It is unusual for the federal courts to be involved in custody disputes but in this case an emergency order was sought after the mother too the 7 year old to the emergency psychiatric hospital and did not tell the father. Also this case involves a parent living in another country and the Hague Convention:

SAVVAS CHARALAMBOUS, Petitioner,
v.
ELIZABETH ROHNERT CHARALAMBOUS, Respondent.

Docket no. 2:10-cv-375

UNITED STATES DISTRICT COURT
FOR THE DISTRICT OF MAINE

751 F. Supp. 2d 255

Decided November 16, 2010 by US District Judge George Z. Singal:

Before the Court is the Emergency Motion to Modify Stay (Docket # 101), which was filed by Petitioner/Appellee Savvas Charalambous (“Father” or “Savvas”). The Motion was transferred to this Court by the First Circuit. (See Nov. 10, 2010 Order of Court (Docket # 100).) Pursuant to the First Circuit’s Order, this Court is to make necessary factual findings and rule upon three specific requests in Petitioner’s Emergency Motion

and

In accordance with this Court’s November 10, 2010 Procedural Order, this Court held a conference of counsel on November 15, 2010. Attorney David Abramson appeared for the Father, Petitioner Savvas Charalambous. Attorney Judith Potter appeared for Respondent Elizabeth Rohnert Charalambous (“Mother” or “Elizabeth”).

and

Based on the record and the stipulations provided by the parties, the Court makes the following findings regarding post-judgment developments:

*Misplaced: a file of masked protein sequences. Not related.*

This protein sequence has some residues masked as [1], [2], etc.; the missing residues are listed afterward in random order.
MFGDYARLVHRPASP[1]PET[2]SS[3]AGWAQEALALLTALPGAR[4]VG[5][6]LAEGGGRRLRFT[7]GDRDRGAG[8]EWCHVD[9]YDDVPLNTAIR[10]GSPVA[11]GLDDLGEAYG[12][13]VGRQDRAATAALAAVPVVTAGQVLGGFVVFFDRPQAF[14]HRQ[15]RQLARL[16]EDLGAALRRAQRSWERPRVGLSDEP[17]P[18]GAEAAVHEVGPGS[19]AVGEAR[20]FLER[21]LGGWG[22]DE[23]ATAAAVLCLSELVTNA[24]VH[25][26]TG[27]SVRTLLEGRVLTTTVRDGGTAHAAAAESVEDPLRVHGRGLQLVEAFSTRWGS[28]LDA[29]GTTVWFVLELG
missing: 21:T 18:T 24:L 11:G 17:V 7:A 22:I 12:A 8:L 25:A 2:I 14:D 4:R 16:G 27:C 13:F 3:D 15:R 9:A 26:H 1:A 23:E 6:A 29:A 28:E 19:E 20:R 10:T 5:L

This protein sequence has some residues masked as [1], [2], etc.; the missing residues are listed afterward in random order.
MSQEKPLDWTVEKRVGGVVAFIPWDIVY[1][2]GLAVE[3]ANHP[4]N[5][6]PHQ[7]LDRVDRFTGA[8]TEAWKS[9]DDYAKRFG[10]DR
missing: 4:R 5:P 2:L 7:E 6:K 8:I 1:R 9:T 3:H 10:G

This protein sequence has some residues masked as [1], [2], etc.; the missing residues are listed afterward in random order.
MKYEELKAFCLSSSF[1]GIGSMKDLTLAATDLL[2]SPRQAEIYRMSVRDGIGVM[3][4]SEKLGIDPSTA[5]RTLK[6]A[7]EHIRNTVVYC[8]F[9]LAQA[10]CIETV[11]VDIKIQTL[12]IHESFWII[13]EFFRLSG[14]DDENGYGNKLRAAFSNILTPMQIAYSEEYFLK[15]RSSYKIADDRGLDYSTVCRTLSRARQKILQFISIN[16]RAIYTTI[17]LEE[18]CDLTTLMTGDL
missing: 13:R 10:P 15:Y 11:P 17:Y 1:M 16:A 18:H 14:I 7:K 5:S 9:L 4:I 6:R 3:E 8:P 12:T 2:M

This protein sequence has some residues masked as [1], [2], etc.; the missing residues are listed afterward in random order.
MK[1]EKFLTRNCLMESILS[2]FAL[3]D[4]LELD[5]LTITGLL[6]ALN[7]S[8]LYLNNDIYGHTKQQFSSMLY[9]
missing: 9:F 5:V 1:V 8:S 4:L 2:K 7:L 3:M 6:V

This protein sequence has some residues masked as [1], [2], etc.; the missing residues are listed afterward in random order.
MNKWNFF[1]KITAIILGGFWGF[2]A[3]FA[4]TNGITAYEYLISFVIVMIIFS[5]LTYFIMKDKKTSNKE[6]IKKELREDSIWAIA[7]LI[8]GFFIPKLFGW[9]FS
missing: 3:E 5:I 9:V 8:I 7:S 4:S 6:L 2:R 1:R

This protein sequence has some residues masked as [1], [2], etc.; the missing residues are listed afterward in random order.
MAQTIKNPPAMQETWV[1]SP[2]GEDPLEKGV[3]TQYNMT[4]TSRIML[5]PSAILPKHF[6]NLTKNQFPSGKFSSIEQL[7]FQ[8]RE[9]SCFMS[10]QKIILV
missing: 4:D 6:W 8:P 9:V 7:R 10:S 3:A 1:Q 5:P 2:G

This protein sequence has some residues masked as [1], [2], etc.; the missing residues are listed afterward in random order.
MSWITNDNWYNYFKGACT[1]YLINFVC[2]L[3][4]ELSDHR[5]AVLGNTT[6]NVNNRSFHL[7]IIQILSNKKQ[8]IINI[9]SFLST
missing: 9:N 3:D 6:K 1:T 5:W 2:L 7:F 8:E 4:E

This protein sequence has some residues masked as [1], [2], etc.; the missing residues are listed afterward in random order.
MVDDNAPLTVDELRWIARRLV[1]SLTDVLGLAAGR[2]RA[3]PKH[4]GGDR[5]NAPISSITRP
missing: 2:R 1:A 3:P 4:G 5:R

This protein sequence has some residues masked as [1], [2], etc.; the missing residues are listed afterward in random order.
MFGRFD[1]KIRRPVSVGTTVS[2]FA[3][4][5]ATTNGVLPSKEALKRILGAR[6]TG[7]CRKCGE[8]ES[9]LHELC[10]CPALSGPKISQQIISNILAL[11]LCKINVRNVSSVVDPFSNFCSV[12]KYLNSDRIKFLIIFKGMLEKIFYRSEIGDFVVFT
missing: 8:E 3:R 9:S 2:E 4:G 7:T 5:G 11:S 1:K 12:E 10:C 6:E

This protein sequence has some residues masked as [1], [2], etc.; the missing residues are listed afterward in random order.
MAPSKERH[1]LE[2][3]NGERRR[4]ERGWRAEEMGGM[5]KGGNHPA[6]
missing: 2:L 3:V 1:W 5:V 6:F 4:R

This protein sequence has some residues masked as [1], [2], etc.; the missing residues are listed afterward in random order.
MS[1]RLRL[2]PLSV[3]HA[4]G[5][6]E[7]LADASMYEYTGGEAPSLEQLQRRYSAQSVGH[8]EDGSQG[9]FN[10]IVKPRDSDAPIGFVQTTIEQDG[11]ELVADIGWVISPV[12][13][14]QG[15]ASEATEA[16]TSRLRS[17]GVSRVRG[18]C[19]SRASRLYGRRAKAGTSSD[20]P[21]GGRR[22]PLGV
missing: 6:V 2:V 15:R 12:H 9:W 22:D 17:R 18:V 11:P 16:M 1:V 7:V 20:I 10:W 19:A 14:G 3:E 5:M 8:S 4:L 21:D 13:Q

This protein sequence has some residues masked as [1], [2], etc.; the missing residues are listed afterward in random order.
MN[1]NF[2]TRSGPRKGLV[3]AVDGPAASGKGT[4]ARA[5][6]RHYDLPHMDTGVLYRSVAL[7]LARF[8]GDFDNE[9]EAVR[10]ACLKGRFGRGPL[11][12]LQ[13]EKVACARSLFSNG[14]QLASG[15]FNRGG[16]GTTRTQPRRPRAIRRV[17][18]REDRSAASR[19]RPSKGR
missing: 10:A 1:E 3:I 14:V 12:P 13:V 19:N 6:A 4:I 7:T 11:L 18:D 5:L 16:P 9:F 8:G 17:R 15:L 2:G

1. On October 18, 2010, this Court set a November 2, 2010 deadline for Mother to turnover the Children to Father. As of October 20, 2010, Mother, the appellant before the Court of Appeals, had filed a motion to further extend this turnover date and stay judgment pending resolution of her appeal by the First Circuit.

2. On October 26, 2010, Savvas had one of his regularly scheduled after-school visits with his son, N.C. During this visit, Savvas provided N.C. with a ninja costume and play numchucks as part of a Halloween costume.

3. On the evening of October 26th, after returning from this visit, N.C. argued with his Mother. Elizabeth was unable to get N.C. to go to bed. Elizabeth ultimately called 911 for assistance.

4. At 9:21 PM, Deputy Delbert Mason of the Androscoggin County Sheriff’s Department was dispatched to the Mother’s home on a report of “a 7 year old child that was out of control and violent.” (Mason Aff. ¶ 2.)

5. Upon arrival, Deputy Mason met Elizabeth and N.C., who was still wearing a ninja costume. N.C. appeared calm. As noted by the Deputy, N.C.’s grandmother was also present at the house.

6. Ultimately, Elizabeth requested that the Deputy call for an ambulance to transport N.C. to St. Mary’s hospital in Lewiston, Maine. N.C. did exhibit violence towards his Mother while resisting attempts to be taken to the ambulance. With the assistance of Deputy Mason, N.C. was secured in the ambulance by seatbelt and his Mother rode with him to St. Mary’s hospital.

7. At no point in the evening was Savvas contacted to inform him of the difficulties N.C. was having or of the need to have him transported to the hospital.

The Court concludes:

Based on this Court’s examination of the above-summarized factual record and the representations of counsel, the troubling events that led to N.C. being hospitalized at NMMC appear to reflect a panicked parent seeking to avoid the then-pending November 2, 2010 turnover date. Even with no definite turnover date on the horizon, the parents are struggling to engage in the communication necessary to co-parent two children while they are living apart. This failure to communicate does a disservice to their Children and disrespects the important role that each parent plays in the life of N.C. and A.C.

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